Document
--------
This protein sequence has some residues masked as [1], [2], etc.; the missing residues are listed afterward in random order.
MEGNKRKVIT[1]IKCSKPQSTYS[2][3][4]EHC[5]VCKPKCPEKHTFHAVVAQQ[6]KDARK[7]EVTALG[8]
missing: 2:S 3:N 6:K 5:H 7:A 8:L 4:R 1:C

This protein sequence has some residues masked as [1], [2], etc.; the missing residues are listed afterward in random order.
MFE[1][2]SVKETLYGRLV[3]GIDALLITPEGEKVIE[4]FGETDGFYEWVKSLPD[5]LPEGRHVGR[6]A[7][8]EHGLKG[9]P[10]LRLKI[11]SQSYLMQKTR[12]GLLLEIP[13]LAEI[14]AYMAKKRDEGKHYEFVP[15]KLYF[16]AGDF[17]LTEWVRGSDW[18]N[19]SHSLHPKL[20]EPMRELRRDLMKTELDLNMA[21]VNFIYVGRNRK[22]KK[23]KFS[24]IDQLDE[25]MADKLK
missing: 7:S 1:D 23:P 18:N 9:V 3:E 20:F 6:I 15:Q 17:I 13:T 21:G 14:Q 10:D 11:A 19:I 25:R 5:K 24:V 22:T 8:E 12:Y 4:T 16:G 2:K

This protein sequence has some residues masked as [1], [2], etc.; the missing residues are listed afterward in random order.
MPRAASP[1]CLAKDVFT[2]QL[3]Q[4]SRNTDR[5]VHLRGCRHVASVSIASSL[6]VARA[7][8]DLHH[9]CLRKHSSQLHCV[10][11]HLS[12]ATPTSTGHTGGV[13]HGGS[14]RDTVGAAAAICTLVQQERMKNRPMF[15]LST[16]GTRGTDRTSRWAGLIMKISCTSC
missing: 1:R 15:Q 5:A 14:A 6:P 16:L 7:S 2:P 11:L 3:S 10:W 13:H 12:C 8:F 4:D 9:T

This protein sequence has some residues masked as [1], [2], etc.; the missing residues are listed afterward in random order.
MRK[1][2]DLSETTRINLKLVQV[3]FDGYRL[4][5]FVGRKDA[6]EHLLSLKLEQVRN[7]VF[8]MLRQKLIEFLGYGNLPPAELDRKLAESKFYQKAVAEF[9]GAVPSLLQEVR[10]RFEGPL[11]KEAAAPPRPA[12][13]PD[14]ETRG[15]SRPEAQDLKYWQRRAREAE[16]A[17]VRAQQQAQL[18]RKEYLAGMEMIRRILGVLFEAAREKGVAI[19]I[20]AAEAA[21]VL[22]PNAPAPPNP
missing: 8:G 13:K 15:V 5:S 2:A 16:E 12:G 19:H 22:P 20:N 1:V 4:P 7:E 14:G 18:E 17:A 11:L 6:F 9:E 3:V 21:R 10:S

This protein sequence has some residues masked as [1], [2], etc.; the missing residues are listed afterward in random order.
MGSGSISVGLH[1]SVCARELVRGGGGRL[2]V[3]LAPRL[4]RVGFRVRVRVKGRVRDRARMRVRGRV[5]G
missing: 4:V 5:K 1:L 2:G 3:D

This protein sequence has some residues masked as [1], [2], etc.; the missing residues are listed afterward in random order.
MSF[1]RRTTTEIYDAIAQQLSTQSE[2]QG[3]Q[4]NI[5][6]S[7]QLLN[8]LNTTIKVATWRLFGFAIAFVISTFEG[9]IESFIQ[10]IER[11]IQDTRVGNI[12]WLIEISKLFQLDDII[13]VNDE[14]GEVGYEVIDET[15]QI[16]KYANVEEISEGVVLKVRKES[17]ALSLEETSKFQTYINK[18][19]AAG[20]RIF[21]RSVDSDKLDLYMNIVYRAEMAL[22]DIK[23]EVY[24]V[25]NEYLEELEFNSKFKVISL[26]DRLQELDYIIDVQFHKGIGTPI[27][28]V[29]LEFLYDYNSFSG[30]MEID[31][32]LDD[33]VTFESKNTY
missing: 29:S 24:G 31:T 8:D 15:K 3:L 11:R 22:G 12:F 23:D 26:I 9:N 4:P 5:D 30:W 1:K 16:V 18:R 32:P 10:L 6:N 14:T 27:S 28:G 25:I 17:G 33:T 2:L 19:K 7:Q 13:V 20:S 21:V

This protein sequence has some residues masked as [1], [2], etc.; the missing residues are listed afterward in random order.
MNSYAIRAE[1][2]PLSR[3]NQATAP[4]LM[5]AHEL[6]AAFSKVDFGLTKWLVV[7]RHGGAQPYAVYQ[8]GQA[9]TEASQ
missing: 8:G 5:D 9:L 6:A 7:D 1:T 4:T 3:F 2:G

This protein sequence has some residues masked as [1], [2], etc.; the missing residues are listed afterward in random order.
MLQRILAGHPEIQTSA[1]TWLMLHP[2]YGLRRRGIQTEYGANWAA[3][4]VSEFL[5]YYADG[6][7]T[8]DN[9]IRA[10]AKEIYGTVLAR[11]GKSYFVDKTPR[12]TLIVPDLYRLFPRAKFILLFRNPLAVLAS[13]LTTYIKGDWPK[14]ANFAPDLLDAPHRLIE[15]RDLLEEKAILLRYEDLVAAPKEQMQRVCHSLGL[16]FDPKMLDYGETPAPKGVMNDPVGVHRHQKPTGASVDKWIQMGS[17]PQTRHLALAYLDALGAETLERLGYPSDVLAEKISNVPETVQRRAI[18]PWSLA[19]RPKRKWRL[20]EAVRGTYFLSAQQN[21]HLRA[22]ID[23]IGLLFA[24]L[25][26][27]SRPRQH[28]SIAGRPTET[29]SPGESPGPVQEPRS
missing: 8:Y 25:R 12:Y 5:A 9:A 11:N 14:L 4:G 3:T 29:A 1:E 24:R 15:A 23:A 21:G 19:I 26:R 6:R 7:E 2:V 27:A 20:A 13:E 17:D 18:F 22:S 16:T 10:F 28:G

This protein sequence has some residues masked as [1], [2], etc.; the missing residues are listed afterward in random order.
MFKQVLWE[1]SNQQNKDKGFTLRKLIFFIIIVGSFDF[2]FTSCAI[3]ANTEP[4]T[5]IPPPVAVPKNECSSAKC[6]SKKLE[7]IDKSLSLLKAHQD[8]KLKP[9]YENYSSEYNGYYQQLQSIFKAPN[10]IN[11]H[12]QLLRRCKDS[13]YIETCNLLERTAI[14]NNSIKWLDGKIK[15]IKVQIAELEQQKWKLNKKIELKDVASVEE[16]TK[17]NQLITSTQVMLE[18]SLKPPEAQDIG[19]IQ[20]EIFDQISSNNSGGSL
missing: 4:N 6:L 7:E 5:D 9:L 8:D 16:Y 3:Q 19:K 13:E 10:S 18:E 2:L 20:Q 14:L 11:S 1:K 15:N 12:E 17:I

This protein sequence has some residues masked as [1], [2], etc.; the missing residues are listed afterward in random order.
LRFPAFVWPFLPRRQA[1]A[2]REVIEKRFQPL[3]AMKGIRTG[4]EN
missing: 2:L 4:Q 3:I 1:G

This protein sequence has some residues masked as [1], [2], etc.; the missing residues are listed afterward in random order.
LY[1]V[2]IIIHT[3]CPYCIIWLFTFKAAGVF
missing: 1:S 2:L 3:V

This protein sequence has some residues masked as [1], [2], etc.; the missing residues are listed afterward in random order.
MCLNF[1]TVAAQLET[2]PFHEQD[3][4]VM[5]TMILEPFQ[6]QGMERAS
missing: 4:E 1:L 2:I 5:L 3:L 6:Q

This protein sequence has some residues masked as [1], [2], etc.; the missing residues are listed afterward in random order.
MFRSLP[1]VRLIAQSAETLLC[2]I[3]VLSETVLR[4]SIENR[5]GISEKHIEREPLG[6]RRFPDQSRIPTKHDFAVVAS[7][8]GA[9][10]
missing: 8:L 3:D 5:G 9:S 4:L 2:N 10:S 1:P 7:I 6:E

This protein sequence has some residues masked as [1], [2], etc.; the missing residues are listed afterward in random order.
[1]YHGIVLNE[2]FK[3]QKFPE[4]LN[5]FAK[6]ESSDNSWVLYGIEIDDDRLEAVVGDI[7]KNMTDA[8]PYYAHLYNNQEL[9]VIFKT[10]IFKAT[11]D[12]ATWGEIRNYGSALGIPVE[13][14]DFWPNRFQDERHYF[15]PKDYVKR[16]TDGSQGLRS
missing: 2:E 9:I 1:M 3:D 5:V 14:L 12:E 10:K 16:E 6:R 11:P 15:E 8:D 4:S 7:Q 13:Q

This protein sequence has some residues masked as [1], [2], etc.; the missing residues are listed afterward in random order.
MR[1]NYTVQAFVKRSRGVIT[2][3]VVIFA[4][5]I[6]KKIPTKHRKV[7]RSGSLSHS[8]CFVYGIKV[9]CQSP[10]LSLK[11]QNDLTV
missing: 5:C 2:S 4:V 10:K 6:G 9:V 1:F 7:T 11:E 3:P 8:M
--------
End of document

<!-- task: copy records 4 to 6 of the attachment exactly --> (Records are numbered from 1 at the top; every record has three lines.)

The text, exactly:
This protein sequence has some residues masked as [1], [2], etc.; the missing residues are listed afterward in random order.
MRK[1][2]DLSETTRINLKLVQV[3]FDGYRL[4][5]FVGRKDA[6]EHLLSLKLEQVRN[7]VF[8]MLRQKLIEFLGYGNLPPAELDRKLAESKFYQKAVAEF[9]GAVPSLLQEVR[10]RFEGPL[11]KEAAAPPRPA[12][13]PD[14]ETRG[15]SRPEAQDLKYWQRRAREAE[16]A[17]VRAQQQAQL[18]RKEYLAGMEMIRRILGVLFEAAREKGVAI[19]I[20]AAEAA[21]VL[22]PNAPAPPNP
missing: 8:G 13:K 15:V 5:S 2:A 16:E 12:G 19:H 22:P 20:N 1:V 4:P 7:E 14:G 18:E 17:A 11:L 6:F 9:E 3:V 21:R 10:S

This protein sequence has some residues masked as [1], [2], etc.; the missing residues are listed afterward in random order.
MGSGSISVGLH[1]SVCARELVRGGGGRL[2]V[3]LAPRL[4]RVGFRVRVRVKGRVRDRARMRVRGRV[5]G
missing: 4:V 5:K 1:L 2:G 3:D

This protein sequence has some residues masked as [1], [2], etc.; the missing residues are listed afterward in random order.
MSF[1]RRTTTEIYDAIAQQLSTQSE[2]QG[3]Q[4]NI[5][6]S[7]QLLN[8]LNTTIKVATWRLFGFAIAFVISTFEG[9]IESFIQ[10]IER[11]IQDTRVGNI[12]WLIEISKLFQLDDII[13]VNDE[14]GEVGYEVIDET[15]QI[16]KYANVEEISEGVVLKVRKES[17]ALSLEETSKFQTYINK[18][19]AAG[20]RIF[21]RSVDSDKLDLYMNIVYRAEMAL[22]DIK[23]EVY[24]V[25]NEYLEELEFNSKFKVISL[26]DRLQELDYIIDVQFHKGIGTPI[27][28]V[29]LEFLYDYNSFSG[30]MEID[31][32]LDD[33]VTFESKNTY
missing: 29:S 24:G 31:T 8:D 15:K 3:L 11:R 22:G 12:F 23:D 26:I 9:N 4:P 5:D 30:W 1:K 16:V 18:R 32:P 10:L 6:N 14:T 27:S 28:G 25:I 17:G 33:T 2:L 19:K 7:Q 13:V 20:S 21:V